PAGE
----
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Okaloosa County Students Are Ready to Excel

School district prepares students to succeed in today's (and tomorrow's) workforce.

By Teree Caruthers on December 30, 2022

Students excel at Okaloosa STEMM Academy in Florida.
Okaloosa STEMM Academy

A highly skilled workforce is a cornerstone of the Okaloosa County’s economic growth and success, and at the heart of workforce development efforts is the Okaloosa County School District.

Serving more than 27,000 students from diverse backgrounds, including military families and foreign exchange students, the school district offers an impressive menu of learning opportunities that help develop students into well-rounded young adults as they transition successfully into the workforce.

Career and technical education (CTE) programs, for example, train students for careers in such in-demand fields as health science, information technology, manufacturing and logistics.

“The Okaloosa County School District plays a huge part in workforce development because we work with industry to determine their needs.”

April Branscome, career & technical education program director, OCSD

“Our career and technical education (CTE) programs are a vital link between education, business and industry,” says April Branscome, career & technical education program director for the Okaloosa County School District. “Through our programs, we work with industry partners and local businesses to determine their needs in order to ensure we are teaching the skills they need to build and advance our local and regional workforce.”

“With the training we provide our students, we meet these demands so our students are qualified skilled workers, equipped to seek gainful employment in our local communities.”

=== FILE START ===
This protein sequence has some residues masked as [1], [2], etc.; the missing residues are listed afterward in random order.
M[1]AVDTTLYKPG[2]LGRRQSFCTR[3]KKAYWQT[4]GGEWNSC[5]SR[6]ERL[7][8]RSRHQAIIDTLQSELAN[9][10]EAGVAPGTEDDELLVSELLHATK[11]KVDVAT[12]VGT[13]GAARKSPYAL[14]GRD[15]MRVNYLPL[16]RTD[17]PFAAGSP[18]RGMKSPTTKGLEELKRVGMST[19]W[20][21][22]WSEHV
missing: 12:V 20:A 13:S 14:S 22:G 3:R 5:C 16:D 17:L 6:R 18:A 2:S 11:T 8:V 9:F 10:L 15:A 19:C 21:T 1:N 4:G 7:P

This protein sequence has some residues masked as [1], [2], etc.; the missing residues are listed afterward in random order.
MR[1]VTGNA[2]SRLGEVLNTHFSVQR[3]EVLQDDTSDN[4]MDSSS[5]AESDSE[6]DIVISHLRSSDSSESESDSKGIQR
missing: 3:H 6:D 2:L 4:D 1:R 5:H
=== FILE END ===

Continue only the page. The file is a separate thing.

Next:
Branscome says career readiness begins as early as elementary school with Kids’ CODE, a hands-on, after-school program that teaches students how to build and code robots.

“Our goal is to introduce CTE programs earlier in their education so they will continue on their CTE path,” she says. “We also incorporate unique opportunities for our students to participate in in-demand programs, such as our Advanced Manufacturing Academy and our Practical Nursing Academy.”

Ready to Work in Okaloosa County

Branscome says most of the district’s CTE programs offer students an opportunity to earn an industry certification or state license that will allow them to enter the workforce right out of high school. For example, the Emergency Medical Responder program allows students to earn their EMR and EKG certifications.

Partnerships with local colleges and universities also enable students to simultaneously earn college credit while earning a high school diploma and certification. Students enrolled in the Advanced Manufacturing program earn their MSSC Certified Production Technician certification as well as 15 college credits toward an associate degree in engineering technology.

“To bring industry to our region, we have to have a trained, skilled workforce,” Branscome says. “CTE provides students with the opportunity to develop a strong academic foundation and valuable, real-world skills at no cost to them. We are preparing students for their future in rewarding, high skill, high wage career fields.”

“We inspire students to be curious, to be creative thinkers, to be problem solvers. We really work to tap into their interests, their skill level, and then teach the whole student.”

Scheree Martin, Okaloosa STEMM Academy principal

A Stemm-ulating Education

Diversity in educational options is one of the many factors that earn the Okaloosa County School District an A rating by the Florida Department of Education.